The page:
Green Andy Reviews: Gwen Stefani - Love.Angel.Music.Baby.
A. ZIATS | New York, NY, USA | 10/04/2009
(3 out of 5 stars)
"She may be fabulously wealthy, a pop music icon, married to hunky Gavin Rossdale and have her own clothing line, but I can't help feeling a little sorry for Gwen Stefani sometimes, particularly when I listen to this album. It was fairly inevitable that she'd release an album on her own, as the rest of No Doubt were starting to look like afterthoughts ever since Stefani's guest appearance on Eve's "Let Me Blow Ya Mind", but her solo debut is such a ridiculous mix of terrific pop and crushing embarrassment (sometimes in the same song) that it's tough to listen to without cringing. There are almost a dozen producers involved in this album; couldn't someone have told her when her ideas were howlingly bad?
Speaking of producers, this is hardly the first time a big-budget pop record has had a long list of them, but there's no unifying vision to this record, despite Gwen's best efforts. So the thing plays like a mix tape where all the contributors happened to use the same singer by coincidence. Every song whips you in a brand new direction, completely ill-fitting with the track that came before, from the electro-rock of "What You Waiting For?" to the hyped-up Caribbean funk of "Rich Girl" to the minimalist pounding of "Hollaback Girl" to the new wave anthem "Cool", and so on. They're all fine songs (with Eve guesting on "Rich Girl", possibly hoping for the same career bump that Stefani got from her), and there are very few outright dead spots on the album, except for the uncharacteristically dour "Long Way to Go", but the album seems more like a handful of singles stitched together than a proper album. And man, those lyrics. Even by Christina Aguilera standards, these are seriously self-absorbed lyrics. In the case of "What You Waiting For?" it almost seems like Gwen read directly from her journal, not even bothering to fix it so it rhymes. Throughout the record, the words come across like first-draft scribbles, including her unending creepy odes to Japanese girls, and the less said about that, the better. While even in her No Doubt days the songs were largely autobiographical, having a full-time band around seemed to tighten up her lyrics and sharpen their focus a bit, because I imagine the group would have laughed her out of the room if she tried to pass any of these by them.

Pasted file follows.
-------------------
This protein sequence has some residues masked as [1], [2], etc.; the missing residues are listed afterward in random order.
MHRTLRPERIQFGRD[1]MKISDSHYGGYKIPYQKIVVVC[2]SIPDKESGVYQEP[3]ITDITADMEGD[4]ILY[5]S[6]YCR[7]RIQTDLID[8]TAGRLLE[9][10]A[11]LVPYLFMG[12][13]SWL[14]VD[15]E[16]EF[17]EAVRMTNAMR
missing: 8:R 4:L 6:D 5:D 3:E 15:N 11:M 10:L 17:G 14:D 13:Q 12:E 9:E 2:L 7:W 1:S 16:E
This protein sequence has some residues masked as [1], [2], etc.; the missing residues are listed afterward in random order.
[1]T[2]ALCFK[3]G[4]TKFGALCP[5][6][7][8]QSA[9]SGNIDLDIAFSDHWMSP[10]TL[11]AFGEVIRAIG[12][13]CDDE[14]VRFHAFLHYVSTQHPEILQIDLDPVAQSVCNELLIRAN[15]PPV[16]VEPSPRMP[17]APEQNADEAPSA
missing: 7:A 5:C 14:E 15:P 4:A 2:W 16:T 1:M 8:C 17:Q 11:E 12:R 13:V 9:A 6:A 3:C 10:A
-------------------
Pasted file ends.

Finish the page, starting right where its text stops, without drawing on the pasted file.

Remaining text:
Okay, I'm being kind of mean. To end on a bright note, the individual songs generally are terrific, with lots of great beats and excellent melodies (particularly on the 80's flashback "Cool").Gwen is in fine voice throughout, and her subtle persona-change from band leader to club diva (begun with No Doubt's ROCK STEADY album) reaches its apex here. And maybe I'm being a crank for suggesting that an album needs to have internal consistency anyway. So yeah, when all is said and done, this is a fun listen. Just don't pay too close attention to the words."